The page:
You can also crochet through an entire color sequence plus half the sequence (minus one moss stitch). This is the same as crocheting an argyle X and a zigzag pattern next to it. Crocheting through 2.5 color sequences will be like making two Xs and a zigzag. Remember, you’re crocheting through half the length of the yarn, not necessarily half the colors. Pull out the yarn from the skein and measure how long it takes to get through one sequence. You will crochet through half that length if you are doing a half sequence. That may fall where a color changes or in the middle of a color. You need the other half of the color sequence on the next row.


You can use any stitch you want. Single crochet or moss stitch (single crochet and chain one) are the most common, but you can do half double crochets or double crochets.

You will only pull out one stitch (or one single crochet and chain one for the moss stitch) at the end of Row 1. You do not pull out a stitch for each color sequence. You want the entire project to shift one stitch, so you only pull out the last stitch from Row 1. Each color should shift one stitch over because of that. If you were to pull out one stitch for each color sequence, the color would shift over that many stitches. For instance, if you crocheted through the sequence three times to get three Xs, and pulled out three stitches, the color would shift three stitches over on every other row. This will result in a more squat X, or it may not make any crisscross shapes.


Dream big. What can you make with multiple argyle crisscrosses? People are making blankets, ponchos, sweaters, pillows, messenger bags, and more. I made a market bag with the argyle just on the bottom, but it would look absolutely stunning all in argyle!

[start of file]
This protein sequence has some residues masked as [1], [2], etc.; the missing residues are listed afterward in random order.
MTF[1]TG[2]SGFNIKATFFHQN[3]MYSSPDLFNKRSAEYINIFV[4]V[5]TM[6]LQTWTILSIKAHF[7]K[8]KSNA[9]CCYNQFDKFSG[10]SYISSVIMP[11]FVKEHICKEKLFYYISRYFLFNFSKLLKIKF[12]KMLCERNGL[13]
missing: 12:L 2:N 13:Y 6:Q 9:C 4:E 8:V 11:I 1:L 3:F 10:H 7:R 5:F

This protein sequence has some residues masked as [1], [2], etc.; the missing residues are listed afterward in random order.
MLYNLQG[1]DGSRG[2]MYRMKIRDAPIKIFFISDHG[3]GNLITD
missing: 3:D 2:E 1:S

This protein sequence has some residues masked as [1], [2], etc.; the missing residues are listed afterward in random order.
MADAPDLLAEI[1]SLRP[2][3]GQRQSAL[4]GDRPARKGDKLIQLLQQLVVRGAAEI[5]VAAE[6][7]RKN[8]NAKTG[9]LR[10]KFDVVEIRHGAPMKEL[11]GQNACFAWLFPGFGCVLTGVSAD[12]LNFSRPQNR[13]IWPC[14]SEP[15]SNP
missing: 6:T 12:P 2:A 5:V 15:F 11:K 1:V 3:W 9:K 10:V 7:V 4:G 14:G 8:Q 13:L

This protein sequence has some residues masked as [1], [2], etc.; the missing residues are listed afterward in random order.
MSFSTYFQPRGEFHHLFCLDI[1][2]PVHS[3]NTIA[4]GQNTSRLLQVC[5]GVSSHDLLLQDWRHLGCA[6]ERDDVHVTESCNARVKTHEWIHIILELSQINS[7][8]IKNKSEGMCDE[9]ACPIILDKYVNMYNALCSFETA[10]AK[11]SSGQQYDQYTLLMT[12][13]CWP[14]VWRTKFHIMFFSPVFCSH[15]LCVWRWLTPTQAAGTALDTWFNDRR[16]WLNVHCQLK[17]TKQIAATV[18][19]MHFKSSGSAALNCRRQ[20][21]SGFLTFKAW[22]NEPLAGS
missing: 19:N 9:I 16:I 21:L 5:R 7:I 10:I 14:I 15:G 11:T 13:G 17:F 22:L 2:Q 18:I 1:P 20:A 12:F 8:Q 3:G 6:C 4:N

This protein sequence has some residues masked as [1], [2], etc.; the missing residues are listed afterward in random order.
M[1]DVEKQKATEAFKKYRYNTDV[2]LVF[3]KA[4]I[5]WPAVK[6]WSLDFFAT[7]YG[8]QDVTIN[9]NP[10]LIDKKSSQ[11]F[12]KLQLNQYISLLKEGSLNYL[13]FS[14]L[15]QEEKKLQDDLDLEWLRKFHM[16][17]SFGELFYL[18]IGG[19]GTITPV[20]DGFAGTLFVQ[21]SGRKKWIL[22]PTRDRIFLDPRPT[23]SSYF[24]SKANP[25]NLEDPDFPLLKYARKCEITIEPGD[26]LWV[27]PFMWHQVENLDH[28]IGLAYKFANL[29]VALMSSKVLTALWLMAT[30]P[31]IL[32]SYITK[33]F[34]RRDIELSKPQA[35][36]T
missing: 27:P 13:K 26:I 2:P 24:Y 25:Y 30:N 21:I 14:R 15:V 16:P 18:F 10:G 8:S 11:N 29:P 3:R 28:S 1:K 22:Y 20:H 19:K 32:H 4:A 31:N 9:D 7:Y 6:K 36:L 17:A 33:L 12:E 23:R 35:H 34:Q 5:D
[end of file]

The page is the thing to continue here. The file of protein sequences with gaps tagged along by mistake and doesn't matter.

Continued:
Want to make a market bag of your own? Below are some general instructions. Variegated yarns vary in stitch count, so this is just a rough outline.

Yarn: Red Heart with Love, Fruit Punch and Hot Pink, 1 skein each
Hook: H / 8 / 5.00 mm

Make the argyle portion first. I crocheted through the color sequence three times (120 stitches in the moss stitch) for 22 rows, and then sewed the sides together.

In Hot Pink, I did one round of single crochet, and then crocheted the mesh (*chain 5, skip 4, single crochet* repeat) for about 18 rounds.

The handle is all single crochet (120 stitches) for four rounds, then two chain sections each 18 stitches long for the handles. I finished the handle with five more rounds of single crochet.

I did the base in Hot Pink in the moss stitch so it would match the sides. It’s 40 stitches wide for 30 rows. I used slip stitches on the inside to crochet the base to the bag. Make sure to center the bottom to the handle hold. Ask me why this is important!

What beautiful argyle project will you dream up?

Find Your Sweet Spot in Crochet